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A gene is a unit of heredity in a living organism. It normally resides on a stretch of DNA that codes for a type of protein or for an RNA chain that has a function in the organism. All living things depend on genes, as they specify all proteins and functional RNA chains.
Salk scientist Clodagh O'Shea named recipient of grant from Faculty Scholars Program

Salk scientist Clodagh O'Shea named recipient of grant from Faculty Scholars Program

Clodagh O'Shea, an associate professor in the Salk Institute's Molecular and Cell Biology Laboratory, is among the first recipients of a grant from the Faculty Scholars Program, a new partnership of Howard Hughes Medical Institute, the Bill & Melinda Gates Foundation and the Simons Foundation for early career researchers whose work shows the potential for groundbreaking contributions in their fields. [More]
Veracyte announces new data suggesting ability of Afirma GEC in thyroid cancer diagnosis

Veracyte announces new data suggesting ability of Afirma GEC in thyroid cancer diagnosis

Veracyte, Inc.today announced new data suggesting the potential to enhance the performance of the Afirma Gene Expression Classifier in thyroid cancer diagnosis by combining the test's proven RNA expression-based capabilities with gene variant and fusion information – all on a single, robust RNA sequencing platform. [More]
Synthego introduces CRISPRevolution synthetic sgRNA kit for fast, high-throughput gene editing

Synthego introduces CRISPRevolution synthetic sgRNA kit for fast, high-throughput gene editing

Synthego, a leading provider of genome engineering solutions, today announces the world’s first synthetic single guide RNA (sgRNA) CRISPR genome editing kit. [More]
KAUST researchers develop biocompatible nanostructures for use in gene delivery

KAUST researchers develop biocompatible nanostructures for use in gene delivery

A tiny therapeutic delivery system that can control the body’s ability to manufacture proteins has been developed by Saudi Arabia's King Abdullah University of Science and Technology (KAUST) researchers. [More]
Cepheid’s GeneXpert System offers rapid molecular diagnostic testing for virulent infections

Cepheid’s GeneXpert System offers rapid molecular diagnostic testing for virulent infections

Cepheid’s updated Winter Care Bundle of Xpert molecular diagnostic tests is an essential tool kit in the battle against virulent infections. [More]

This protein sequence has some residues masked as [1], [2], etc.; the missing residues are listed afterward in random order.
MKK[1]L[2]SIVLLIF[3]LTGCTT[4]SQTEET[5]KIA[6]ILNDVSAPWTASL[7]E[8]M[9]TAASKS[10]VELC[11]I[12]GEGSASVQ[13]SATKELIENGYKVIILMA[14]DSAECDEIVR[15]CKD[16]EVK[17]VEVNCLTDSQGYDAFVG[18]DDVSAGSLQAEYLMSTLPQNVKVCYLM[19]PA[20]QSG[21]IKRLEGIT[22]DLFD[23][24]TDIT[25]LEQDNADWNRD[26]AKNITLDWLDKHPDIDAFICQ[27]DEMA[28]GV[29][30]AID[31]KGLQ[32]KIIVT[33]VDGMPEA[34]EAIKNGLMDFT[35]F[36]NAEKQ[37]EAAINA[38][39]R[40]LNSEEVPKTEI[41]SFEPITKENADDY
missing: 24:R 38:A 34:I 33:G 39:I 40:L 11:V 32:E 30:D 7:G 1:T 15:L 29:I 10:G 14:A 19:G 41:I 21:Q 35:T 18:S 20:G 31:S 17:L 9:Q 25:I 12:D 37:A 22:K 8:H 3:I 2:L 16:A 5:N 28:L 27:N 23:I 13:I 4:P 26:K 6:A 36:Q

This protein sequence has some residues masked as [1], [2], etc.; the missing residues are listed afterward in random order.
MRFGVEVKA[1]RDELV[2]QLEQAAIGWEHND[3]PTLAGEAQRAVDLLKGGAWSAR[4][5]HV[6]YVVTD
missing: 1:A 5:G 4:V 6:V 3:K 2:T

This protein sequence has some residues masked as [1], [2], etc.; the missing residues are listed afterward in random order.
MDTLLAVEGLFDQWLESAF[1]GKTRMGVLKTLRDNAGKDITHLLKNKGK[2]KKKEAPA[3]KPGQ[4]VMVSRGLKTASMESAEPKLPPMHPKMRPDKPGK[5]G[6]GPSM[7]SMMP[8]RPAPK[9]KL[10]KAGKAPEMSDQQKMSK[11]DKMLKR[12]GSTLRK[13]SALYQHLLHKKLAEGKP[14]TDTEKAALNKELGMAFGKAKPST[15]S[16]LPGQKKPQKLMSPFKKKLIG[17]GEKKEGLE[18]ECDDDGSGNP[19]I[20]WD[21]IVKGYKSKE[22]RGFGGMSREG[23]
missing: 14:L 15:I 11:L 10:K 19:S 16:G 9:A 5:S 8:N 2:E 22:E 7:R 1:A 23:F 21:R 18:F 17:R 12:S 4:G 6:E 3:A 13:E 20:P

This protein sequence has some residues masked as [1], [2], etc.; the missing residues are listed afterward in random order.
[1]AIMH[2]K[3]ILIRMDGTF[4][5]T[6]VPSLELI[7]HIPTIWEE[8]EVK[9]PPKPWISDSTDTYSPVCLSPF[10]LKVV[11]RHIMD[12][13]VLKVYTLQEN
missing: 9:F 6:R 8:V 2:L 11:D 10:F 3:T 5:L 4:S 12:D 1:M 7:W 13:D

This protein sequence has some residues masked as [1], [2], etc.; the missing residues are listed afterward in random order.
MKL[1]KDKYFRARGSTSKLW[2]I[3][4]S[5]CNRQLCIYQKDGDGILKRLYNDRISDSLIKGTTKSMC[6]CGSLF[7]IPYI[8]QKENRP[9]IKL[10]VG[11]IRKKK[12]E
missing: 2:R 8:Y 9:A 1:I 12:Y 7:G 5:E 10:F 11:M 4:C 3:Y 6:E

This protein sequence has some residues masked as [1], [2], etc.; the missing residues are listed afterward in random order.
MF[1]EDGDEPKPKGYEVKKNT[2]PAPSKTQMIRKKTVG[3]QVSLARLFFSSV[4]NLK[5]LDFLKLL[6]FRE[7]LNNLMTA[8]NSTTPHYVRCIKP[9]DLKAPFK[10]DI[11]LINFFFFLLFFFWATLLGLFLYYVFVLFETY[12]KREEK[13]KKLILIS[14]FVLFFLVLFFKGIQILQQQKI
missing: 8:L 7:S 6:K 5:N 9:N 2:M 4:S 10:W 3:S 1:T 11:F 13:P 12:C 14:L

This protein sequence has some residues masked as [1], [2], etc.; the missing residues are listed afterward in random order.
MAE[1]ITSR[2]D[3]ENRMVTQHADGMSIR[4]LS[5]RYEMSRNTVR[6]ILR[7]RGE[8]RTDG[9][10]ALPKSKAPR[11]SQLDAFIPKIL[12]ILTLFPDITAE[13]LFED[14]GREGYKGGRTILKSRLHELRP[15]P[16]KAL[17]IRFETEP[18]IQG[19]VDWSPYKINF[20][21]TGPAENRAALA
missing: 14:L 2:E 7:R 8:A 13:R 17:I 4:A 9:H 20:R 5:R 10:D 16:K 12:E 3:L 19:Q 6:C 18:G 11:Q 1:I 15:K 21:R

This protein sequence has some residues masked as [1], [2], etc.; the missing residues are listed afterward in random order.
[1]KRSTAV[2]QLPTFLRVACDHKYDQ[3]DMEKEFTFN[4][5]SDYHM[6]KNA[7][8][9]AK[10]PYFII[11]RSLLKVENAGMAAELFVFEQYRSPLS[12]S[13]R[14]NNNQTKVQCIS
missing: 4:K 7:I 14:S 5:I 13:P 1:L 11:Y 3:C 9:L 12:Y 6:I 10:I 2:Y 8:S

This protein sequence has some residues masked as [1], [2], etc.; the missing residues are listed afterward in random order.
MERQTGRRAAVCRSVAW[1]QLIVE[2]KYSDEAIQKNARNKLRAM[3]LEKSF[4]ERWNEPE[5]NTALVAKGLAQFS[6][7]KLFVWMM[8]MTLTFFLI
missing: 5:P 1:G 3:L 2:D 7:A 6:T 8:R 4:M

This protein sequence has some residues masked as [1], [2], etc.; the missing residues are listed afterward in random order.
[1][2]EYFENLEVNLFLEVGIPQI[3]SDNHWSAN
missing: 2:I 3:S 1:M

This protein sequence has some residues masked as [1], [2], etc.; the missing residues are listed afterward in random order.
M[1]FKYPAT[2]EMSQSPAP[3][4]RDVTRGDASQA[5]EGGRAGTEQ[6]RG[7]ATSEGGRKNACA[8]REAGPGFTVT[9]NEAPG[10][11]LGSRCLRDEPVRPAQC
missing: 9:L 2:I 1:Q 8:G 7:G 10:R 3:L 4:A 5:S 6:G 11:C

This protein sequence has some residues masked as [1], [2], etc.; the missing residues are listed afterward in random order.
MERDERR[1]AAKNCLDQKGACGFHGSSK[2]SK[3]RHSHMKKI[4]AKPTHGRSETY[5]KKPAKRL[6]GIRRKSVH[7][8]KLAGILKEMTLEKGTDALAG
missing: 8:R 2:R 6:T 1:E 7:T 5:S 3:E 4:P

New Chromatrap ChIP-validated antibodies now available for mammalian epigenetic research

New Chromatrap ChIP-validated antibodies now available for mammalian epigenetic research

Chromatrap announces that seven further popular antibodies have been validated for use in chromatin immunoprecipitation (ChIP) assays by their UK-based research team. [More]
New global map shines light on genetic roots of diseases

New global map shines light on genetic roots of diseases

A global genetic interaction map is revolutionizing how genes are being studied. A new study, involving University of Minnesota researchers, is no longer looking at genes as loners, but instead as a social network of the body, interacting in groups. The new approach may ultimately change our understanding of the genetic roots of diseases. [More]
Gene editing of hematopoietic stem cells can cure many hereditary and congenital diseases

Gene editing of hematopoietic stem cells can cure many hereditary and congenital diseases

Recent advances in gene editing technology, which allows for targeted repair of disease-causing mutations, can be applied to hematopoietic stem cells with the potential to cure a variety of hereditary and congenital diseases. [More]
Mitochondrial alternative oxidase from sea-squirt shows potential to fight against sepsis

Mitochondrial alternative oxidase from sea-squirt shows potential to fight against sepsis

Mitochondrial alternative oxidase from a sea-squirt works as a safety valve for stressed mitochondria. This property enables it to stop the runaway inflammatory process that leads to multiple organ failure and eventual death in bacterial sepsis. [More]
DNA damage caused by smoking may last a lifetime